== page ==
I had my first lectures this morning. After Greek. Lectures are larger classes that go along with the smaller classes (tutorials) I mentioned I had earlier this week. For example, if you have a tutorial on God & The OT, you might take a lecture on the history of Israel. You aren’t required to go to the lectures, per se, but your final exams will include information from the lectures. So it’s in your best interest to go.

I had two lectures this morning. Back to back. After Greek. My first lecture was on the book of John. The guy spoke super quickly. Changed slides in a hurry. And he didn’t engage with the class at all. Which is too bad, because I think the material could be really interesting. Just tough to keep up. It’s English, but it’s not.

The second lecture was on the history of Isreal. I wasn’t as interested in this material as my first lecture, but the professor was great. Very personable. Very soft spoken. And you could tell he was interested in what he was telling you. And that he cared you were getting it. He wasn’t just speaking for the sake of speaking. I actually met this professor at a meeting last week. Dr. Joyce. Really nice guy. Apparently he stayed over in Seattle on a trip he took to the West Coast a while back. He said it was beautiful. I told him he was right, it is beautiful.

Dr. Joyce was an undergrad in the Theology department here at Oxford long ago, he told us. And he had a really tough time with Greek, apparently. I knew I liked this guy. But then he took Hebrew the following year, and I thought he was crazy for that.

Dinner with the Americans

I had a dinner engagement tonight, so I decided to get some studying in at Harris Manchester after my lectures. And after stopping into the Alternative Turk for another amazing. Panini.

After studying or several hours, I caught a bus to West Oxford. I was heading to Ken and Lynn’s home for dinner. Ken and Lynne are from America. Like me.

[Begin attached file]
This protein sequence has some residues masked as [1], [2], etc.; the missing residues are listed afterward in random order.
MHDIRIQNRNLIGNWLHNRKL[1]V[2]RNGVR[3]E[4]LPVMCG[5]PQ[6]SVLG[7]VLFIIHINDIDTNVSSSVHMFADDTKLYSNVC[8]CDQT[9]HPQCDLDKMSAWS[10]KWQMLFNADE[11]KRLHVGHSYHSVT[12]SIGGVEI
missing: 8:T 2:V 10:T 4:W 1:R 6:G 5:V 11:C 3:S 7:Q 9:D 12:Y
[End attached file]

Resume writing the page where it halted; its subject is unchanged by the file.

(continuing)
It’s kind of a long story, but basically I told a guy in Bellingham what I was planning on doing last spring. About going to Oxford to study Theology. He thought it was pretty cool what we were doing.

He was a financial advisor in Bellingham at the time, and he was interviewing with a firm in Seattle. This firm was a niche firm, in that they worked with high net worth Christians. A lot of business owners and the like. I’m not sure how it came up, but apparently he shared my story with the firm during his interview, and they told him they had a client who just left his surgery practice to follow his longtime dream of studying Theology at Oxford. At the same college I was at. Just a year before I’d be leaving. Small world.

So, anyway, fast forward to now. Their client, Ken (and his wife Lynne), is now living here in Oxford. We had been in touch via e-mail since this summer. And he called me this past weekend to invite me over for dinner. I was not going to pass that up. I had been looking forward to meeting the both of them. They seemed incredible over e-mail. Very nice. Very helpful.

I got off the bus at the stop Ken told me. He said he’d meet me there. Sure enough, a few minutes after I got up, a man on a bike came riding up.

“Hey, Ryan?” he called from across the street.

I looked up from my Greek flash cards. “Hey, yeah, it’s me. You must be Ken,” I said.

He is about what I expected from what I’d heard. Late 50’s, or so. Fit. About my height. Short, clean cut hair. And an American accent. You really notice that when you’re surrounded by the British accent.

We talked a bit about how class was going as he led me towards their home. They bought a place in a quiet neighborhood about 10 minutes outside of the Oxford city center.

We pulled up to a smallish, two-story home with a long Mercedes parked in the drive way.

“This is us,” Ken said, setting his bike against the side of the house.

They have a beautiful home. It looks British in that everything is quite tight, but it’s decorated with lots of furnishings and pictures from back home, which makes it feel American. It’s a bit of a funny combination, but it was nice. I felt comfortable as soon as I walked through the front door.

Lynn came downstairs shortly after we arrived.

“Hello Ryan,” she said as she entered the living room. With a warm, it’s-so-good-to-see-you kind of smile.

She gave me a hug, even though it was the first time we actually met in-person. I told her that was the first hug I’ve had since arriving.

Ken and I talked for a while in the living room while Lynn finished preparing dinner. About school. About what he was doing before this. About their family.